Elizabeth and I host Happy Hour on Man Repeller’s Instagram Stories every Friday at 4 p.m., and doing so has helped our relationship in ways we didn’t know it would. Below are our thoughts on working together and how it’s brought us together—and of course some cocktail recipes for you to make at home.
Elizabeth: We’ve been confined to our studio apartment with our dog-baby Bow day after day since mid-March—I am no longer going into an office, and the bar Mikey bartends at closed because of the pandemic. Mikey’s never seen me in meetings with my coworkers or constituents, nor has he ever witnessed me in a “market hole” while compiling shopping for a story. I’ve never really seen him writing during the day and making cocktails at night. So here we are, seeing a side of one another we never really knew in the five and a half years we’ve been together.
Mikey: Liz is super focused and analytical. I’m more comfortable with winging it and taking things as they come, which is reflected in the cocktails I make during the happy hour series. I’m always aware that people may lack certain ingredients, and in my ideal world, cocktails would be way less about snobbery and more about just having delicious adult beverages. I make sure to suggest alternatives to specific ingredients throughout the videos. Our characteristics balance each other when filming, which I believe is a very important part of a relationship.
Elizabeth: We always had staples in our home bar—many of which we get DMs about how to use—but, as quarantine progresses, so does our bar. Pre-quarantine it was pretty small: I honestly never really drink (maybe once every few weeks), and Mikey was used to bartending at work, not at home. These days, our bar cart is packed with the spirits that Mikey is used to working with at his bar so he can make a good range of cocktails (and come up with some originals) for our videos. He’s always finding ways to suggest substitute ingredients for viewers who don’t have everything that a full stocked bar has.
Mikey: Speaking of working at bars, I always loathed the cocktail snobs, like the people who could tell the difference between an aged barrel versus oak aftertones. One time I took a mandatory sommelier course at a bar I worked at and a guest had the audacity to reference leather and soil as it related to the specific wine.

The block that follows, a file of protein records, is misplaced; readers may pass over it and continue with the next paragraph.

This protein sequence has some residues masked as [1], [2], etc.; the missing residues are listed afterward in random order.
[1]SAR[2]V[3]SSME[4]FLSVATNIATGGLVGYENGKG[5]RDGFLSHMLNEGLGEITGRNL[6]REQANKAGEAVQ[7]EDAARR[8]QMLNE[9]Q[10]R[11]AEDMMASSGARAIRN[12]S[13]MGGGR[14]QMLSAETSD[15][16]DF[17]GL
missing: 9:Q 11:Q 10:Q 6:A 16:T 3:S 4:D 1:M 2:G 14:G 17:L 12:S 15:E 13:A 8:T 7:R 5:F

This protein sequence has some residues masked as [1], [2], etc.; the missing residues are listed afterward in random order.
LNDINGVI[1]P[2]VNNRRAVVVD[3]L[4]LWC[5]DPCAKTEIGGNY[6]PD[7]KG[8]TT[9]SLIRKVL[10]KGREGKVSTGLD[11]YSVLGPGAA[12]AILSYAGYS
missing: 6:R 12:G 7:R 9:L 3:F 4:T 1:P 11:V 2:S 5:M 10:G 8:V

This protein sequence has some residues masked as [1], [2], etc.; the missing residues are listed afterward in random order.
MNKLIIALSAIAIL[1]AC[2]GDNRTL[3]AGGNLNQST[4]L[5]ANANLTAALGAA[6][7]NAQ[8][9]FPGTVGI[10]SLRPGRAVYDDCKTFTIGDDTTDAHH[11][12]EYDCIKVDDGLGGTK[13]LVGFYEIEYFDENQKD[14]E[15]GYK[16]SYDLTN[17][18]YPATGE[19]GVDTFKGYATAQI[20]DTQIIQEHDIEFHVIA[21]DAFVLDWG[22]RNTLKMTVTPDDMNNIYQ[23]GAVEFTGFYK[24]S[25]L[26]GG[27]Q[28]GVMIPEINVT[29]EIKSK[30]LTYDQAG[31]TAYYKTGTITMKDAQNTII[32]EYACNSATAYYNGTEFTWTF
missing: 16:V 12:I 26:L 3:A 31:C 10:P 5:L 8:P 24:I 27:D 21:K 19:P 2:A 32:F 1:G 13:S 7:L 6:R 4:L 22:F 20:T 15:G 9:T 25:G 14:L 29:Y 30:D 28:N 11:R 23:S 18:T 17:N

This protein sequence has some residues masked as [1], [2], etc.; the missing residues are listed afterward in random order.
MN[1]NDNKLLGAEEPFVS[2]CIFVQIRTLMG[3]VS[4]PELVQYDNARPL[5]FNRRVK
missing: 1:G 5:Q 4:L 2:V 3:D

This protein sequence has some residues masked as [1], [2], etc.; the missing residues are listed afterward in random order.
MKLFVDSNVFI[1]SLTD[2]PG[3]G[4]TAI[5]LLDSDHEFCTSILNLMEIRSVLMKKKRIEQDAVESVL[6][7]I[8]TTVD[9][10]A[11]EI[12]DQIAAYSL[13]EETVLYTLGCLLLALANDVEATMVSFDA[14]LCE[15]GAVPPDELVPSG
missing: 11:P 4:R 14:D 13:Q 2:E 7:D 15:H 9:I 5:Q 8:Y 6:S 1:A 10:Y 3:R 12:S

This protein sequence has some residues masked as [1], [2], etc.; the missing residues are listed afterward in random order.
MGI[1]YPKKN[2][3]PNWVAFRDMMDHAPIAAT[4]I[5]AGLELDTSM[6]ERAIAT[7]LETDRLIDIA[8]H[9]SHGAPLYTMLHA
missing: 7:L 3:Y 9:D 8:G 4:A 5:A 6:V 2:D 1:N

Elizabeth: We prefer to keep Happy Hour chill, and Mikey is the main source of that, because in reality, preparation for Happy Hour is actually quite intense! We start talking about what cocktails he’s going to make early in the week. When it’s time to go get materials, we go on the haul together (we love to go to the supermarket with each other). I coordinate with brands who we sometimes feature on the series, the sort of “market” work I’m used to for photoshoots. Day of, during set-up, I’m uptight and anxious and clumsy with the ingredients and materials. Mikey preps without any difficulty, and during filming, he’s his usual humorous, relaxed, and creative self.
While I can’t keep track of which spirits are what or properly list the recipe to our viewers (I’ve never been able to perform!), Mikey speaks with ease as he bartends. We’ve gotten so fast now that we’ve honed in on our individual strengths, and while there are frustrations of course, I genuinely look forward to working with him. He’s so talented and I’m proud to have him be part of my workplace. Happy Hour is fun, sure—it’s Happy Hour! But it also is such a representation of our relationship, our balance as a couple.
Mikey: Fixing these cocktails up each week helps me recreate the social parts of the industry that I miss. Hanging out with friends and coworkers, meeting new people, letting them in on some tips and tricks I’ve learned and just paying forward the skills the great bartenders I’ve worked with taught me. And of course, hanging with Liz. At the end of the day, I hope that you guys enjoy our series and get ideas to spruce up your next Zoom happy hour or make something for a special occasion.
On that note, below are three cocktails I’ve made for the segment. Cheers!
1. The Spicy Sandia
Make your watermelon juice by blending watermelon in a blender and then straining the juice from the pulp. Fill a glass with ice cubes + frozen watermelon cubes. Add watermelon juice, lime juice, triple sec or Cointreau, Ancho Reyes and/or jalapeno slices, and tequila. Rub lime juice on the rim of your glass and add Tajín to it.
2. The Cucumber East River
Peel the cucumber, reserving part of its peel for a ribbon garnish. Juice a cucumber or blend it in a blender and then strain the juice from the pulp. Mix the cucumber juice and sugar and warm it up over the stove or in the microwave and shake in a jar to ensure it’s mixed. Fill a Mason jar with ice. Add cucumber and sugar solution, plus lime juice, cucumber syrup, and rum or other clear spirit. Shake and top off with Champagne or club soda and a cucumber ribbon.
3. The Matcha Cosmo Wake Up
Fill a mason jar or shaker with ice. Add lemon juice, triple sec or Cointreau, and vodka, topping off with matcha. Shake and strain through a fine mesh strainer into another glass.
Photography by Beth Sacca.
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